Premieres: Sunday, Sept. 29, at 10 p.m. on HBO
Stars: Stephen Merchant, Christine Woods, Nate Torrence
What to expect: More black comedy from The Office and Extras co-creator Merchant, who stars as a British Web designer looking for love (or at least sex) in all the wrong places — specifically, Los Angeles. Merchant co-created the show with U.S. Office scribes Lee Eisenberg and Gene Stupinsky.
Merchant says: ”It’s a Frankenstein of my failings at different times in my life fused with those of the other writers — who are also losers.” —Clark Collis
Masters of Sex
Premieres: Sunday, Sept. 29, at 10 p.m. on Showtime
Stars: Michael Sheen, Lizzy Caplan, Beau Bridges
What to expect: Inspired by the Thomas Maier book of the same name, the drama will chronicle the real-life studies of human sexuality by Dr. William Masters (Sheen) and Virginia Johnson (Caplan).
Executive Producer Sarah Timberman says: ”Every scene that deals with sex is dealing with a very complex set of relationships. It’s not that we have an excuse to show people having sex on our show.” —Lynette Rice
We Are Men
Premieres: Monday, Sept. 30, at 8:30 p.m. on CBS
Stars: Jerry O’Connell, Kal Penn, Tony Shalhoub, Chris Smith
What to expect: After he’s ditched at the altar, a sullen groom-to-be (Smith) moves into a short-term housing complex where he befriends three older, divorced men.
Creator Rob Greenberg says: ”It’s not just four guys going out. It’s four guys with a lot of history, so the ex-wives and the kids and their own families will be a big part of this show.” —Nuzhat Naoreen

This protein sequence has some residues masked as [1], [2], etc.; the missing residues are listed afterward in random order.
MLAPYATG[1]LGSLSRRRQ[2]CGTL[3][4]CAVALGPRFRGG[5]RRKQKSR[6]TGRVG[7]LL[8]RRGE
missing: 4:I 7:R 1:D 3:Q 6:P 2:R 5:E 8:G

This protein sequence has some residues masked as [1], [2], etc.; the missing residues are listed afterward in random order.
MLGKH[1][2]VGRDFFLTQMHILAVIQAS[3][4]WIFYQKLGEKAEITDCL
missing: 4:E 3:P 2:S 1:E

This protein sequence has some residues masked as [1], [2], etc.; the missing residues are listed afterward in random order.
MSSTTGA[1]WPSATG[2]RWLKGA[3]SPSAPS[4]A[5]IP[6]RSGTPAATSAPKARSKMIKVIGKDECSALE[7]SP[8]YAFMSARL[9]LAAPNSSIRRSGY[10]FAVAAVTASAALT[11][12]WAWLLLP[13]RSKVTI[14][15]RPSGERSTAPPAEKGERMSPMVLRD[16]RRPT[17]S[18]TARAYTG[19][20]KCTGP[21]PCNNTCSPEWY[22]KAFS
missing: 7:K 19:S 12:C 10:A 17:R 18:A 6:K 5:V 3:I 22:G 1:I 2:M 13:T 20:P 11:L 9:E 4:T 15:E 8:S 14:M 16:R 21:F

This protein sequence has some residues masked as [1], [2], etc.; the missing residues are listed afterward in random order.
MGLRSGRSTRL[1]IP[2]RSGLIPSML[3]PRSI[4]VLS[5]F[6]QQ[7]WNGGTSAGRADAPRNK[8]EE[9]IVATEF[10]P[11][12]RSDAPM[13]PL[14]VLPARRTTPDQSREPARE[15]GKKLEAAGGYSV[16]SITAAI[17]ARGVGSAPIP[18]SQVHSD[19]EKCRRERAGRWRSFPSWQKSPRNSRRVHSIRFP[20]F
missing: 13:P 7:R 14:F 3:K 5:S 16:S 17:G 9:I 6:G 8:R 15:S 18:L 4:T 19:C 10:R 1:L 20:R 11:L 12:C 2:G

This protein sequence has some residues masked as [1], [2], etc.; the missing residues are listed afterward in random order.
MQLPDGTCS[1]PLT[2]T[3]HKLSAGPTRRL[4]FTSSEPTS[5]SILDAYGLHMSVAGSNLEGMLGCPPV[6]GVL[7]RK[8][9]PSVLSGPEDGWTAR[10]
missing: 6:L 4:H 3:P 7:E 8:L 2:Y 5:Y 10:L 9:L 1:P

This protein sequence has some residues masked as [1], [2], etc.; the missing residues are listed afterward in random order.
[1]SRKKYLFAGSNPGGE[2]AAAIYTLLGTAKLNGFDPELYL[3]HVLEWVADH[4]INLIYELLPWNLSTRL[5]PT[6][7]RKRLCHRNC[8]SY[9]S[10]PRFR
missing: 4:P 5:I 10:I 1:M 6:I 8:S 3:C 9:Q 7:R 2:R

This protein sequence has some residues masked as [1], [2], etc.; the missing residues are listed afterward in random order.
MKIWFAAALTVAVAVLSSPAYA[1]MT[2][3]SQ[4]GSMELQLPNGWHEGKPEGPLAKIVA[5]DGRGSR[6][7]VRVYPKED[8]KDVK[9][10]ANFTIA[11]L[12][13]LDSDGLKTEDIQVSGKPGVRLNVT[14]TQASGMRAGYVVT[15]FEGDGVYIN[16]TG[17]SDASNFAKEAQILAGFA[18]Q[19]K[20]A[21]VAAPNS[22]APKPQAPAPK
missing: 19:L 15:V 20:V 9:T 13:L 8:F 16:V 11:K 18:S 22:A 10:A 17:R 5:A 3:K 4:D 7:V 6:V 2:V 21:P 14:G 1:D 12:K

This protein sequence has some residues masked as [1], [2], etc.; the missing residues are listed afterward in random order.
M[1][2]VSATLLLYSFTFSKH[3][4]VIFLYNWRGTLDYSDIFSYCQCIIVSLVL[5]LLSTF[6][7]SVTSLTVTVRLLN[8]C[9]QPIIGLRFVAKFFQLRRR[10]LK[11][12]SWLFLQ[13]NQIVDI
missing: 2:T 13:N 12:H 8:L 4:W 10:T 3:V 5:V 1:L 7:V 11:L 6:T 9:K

Super Fun Night
Premieres: Wednesday, Oct. 2, at 9:30 p.m. on ABC
Stars: Rebel Wilson, Liza Lapira, Lauren Ash, Kevin Bishop, Kate Jenkinson
What to expect: Socially awkward lawyer Kimmie (Wilson) is used to hanging with her two socially awkward best friends at home. But when she gets promoted at work, Kimmie pushes them to open up their world and even hit the club, which may result in a wardrobe malfunction or two.
Wilson says: ”I thought of the concept from doing this thing with my sister called Friday Night Fun Night. We would just sit at home on Friday nights after work and eat and watch DVDs and just chill. And to us, that was really fun and then I started thinking, ‘This is fun, it’s very safe and comfortable, but maybe I’m young and I should be getting out there more’…. I’m going to strategically go out and try to push myself into doing things and sociable things that don’t feel so comfortable and I’m going to force myself to have more fun, to have, like, super fun. So this show kind of follows that journey. Instead of being with my sister, I made it with my two best friends, who are based on girlfriends from high school.” —Dan Snierson
Premieres: Wednesday, Oct. 2, at 10 p.m. on NBC
Stars: Blair Underwood, Pablo Schreiber, Spencer Grammer